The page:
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Power in C

P: n/a
Hi I am using this function to power numbers
int power (int m, int n);

int power (int base, int n) {
int i,
p;
p = 1;
for (i = 1; i <= n; ++i)
p *= base;
return p;
}

but my problem is that I need to power using 1.05 or 2.33
and this isn't working.

Should I use float?

another question.
is there any function call to clear the screen?
(I was using the system(clear); but it is not compatible
with other systems.

is there any way to read the user return?
like

printf("press return to go back to menu");
wait_return=getchar();
???
Thanks Profetas

Nov 14 '05 #1
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9 Replies


P: n/a

"Profetas" <xu*****@yahoo.com> wrote in message
news:56******************************@localhost.ta lkaboutprogramming.com...
Hi I am using this function to power numbers
int power (int m, int n);

int power (int base, int n) {
int i,
p;
p = 1;
for (i = 1; i <= n; ++i)
p *= base;
return p;
}

but my problem is that I need to power using 1.05 or 2.33
and this isn't working.

Should I use float?
#include <math.h> and use pow() which takes two doubles and returns a
double.

another question.
is there any function call to clear the screen?
(I was using the system(clear); but it is not compatible
with other systems.
not portably, you could either have a lot of '\n's or check which system you
are on with #ifdef. On most modern OSs system("clear"); or system("cls")
would work, but you would have to check which one you require as mentioned.

is there any way to read the user return?
like

printf("press return to go back to menu");
wait_return=getchar();
???


I dont undersstand what you mean.
Allan
Nov 14 '05 #2

P: n/a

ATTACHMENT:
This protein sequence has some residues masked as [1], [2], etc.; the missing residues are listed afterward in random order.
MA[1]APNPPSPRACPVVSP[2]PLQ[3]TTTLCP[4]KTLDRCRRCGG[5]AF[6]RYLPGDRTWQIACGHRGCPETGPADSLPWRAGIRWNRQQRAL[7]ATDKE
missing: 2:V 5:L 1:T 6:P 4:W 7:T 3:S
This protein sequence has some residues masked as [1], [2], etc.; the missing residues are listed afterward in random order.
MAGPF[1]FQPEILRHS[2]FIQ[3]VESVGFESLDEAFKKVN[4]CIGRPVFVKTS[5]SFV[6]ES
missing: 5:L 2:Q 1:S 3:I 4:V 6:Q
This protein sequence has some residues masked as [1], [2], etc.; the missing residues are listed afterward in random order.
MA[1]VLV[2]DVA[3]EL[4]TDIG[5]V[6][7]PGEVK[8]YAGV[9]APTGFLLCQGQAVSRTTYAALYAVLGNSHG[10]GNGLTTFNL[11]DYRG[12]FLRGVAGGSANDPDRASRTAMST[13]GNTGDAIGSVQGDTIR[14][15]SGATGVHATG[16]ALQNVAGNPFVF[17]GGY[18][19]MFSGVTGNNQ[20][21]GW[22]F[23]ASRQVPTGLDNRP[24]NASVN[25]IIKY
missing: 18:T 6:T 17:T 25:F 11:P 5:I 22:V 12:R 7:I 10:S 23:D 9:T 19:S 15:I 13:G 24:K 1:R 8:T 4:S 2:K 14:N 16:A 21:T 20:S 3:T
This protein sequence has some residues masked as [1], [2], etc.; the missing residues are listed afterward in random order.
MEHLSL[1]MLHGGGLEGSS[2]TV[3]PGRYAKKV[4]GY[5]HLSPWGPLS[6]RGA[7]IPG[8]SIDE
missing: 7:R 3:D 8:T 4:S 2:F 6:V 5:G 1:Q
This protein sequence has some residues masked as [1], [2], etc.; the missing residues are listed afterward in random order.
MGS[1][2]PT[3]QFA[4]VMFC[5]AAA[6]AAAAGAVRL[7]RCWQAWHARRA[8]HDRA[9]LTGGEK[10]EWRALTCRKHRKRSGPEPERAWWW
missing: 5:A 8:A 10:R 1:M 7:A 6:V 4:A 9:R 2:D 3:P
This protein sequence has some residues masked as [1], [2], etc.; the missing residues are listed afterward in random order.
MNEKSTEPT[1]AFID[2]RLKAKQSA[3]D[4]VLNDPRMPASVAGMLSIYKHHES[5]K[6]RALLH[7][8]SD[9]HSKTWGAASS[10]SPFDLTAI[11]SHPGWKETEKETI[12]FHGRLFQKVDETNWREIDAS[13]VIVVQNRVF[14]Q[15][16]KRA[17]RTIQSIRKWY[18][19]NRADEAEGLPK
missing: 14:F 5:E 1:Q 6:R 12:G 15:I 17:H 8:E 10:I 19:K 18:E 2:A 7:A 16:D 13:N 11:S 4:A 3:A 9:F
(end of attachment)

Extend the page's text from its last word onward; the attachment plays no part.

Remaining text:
in comp.lang.c i read:
Hi I am using this function to power numbers
int power (int m, int n); but my problem is that I need to power using 1.05 or 2.33
and this isn't working.

Should I use float?
well, 1.05 and 2.33 are floating point values of type double so using
double or float would make sense. is there a particular reason you
aren't using the pow function?
is there any function call to clear the screen?
standard c doesn't have any. you need something for your platform, which
would be off-topic in this group.
is there any way to read the user return?
like

printf("press return to go back to menu");
wait_return=getchar();


this seems to read from the user (in most cases).

--
a signature
Nov 14 '05 #3

P: n/a
>>
is there any way to read the user return?
like

printf("press return to go back to menu");
wait_return=getchar();
???


I dont undersstand what you mean.
Allan


I wanted some function that would wait
the user to press enter.
When I use getchar it expect a char and return won't
count as a char.

Nov 14 '05 #4

P: n/a
Profetas <xu*****@yahoo.com> wrote:

is there any way to read the user return?
like

printf("press return to go back to menu");
wait_return=getchar();
???
I dont undersstand what you mean.
Allan

I wanted some function that would wait
the user to press enter.
When I use getchar it expect a char and return won't
count as a char.


As the following little program will show you, the return key also
counts as a char:

#include <stdio.h>
#include <stdlib.h>

int main( void )
{
int key;

while ( 1 ) {
if ( ( key = getchar( ) ) == EOF )
return EXIT_SUCCESS;
printf( "Got a key: %d\n", key );
}

return EXIT_SUCCESS;
}

Even more, it will only returns after the user pressed <RETURN> (unless
you fiddled around too much with your terminal settings ;-) All you make
have to sure of is to read getchar() repeatedly until you find the '\n'
to empty the input buffer in case the user hit not only the <RETURN>
key. I.e. use something like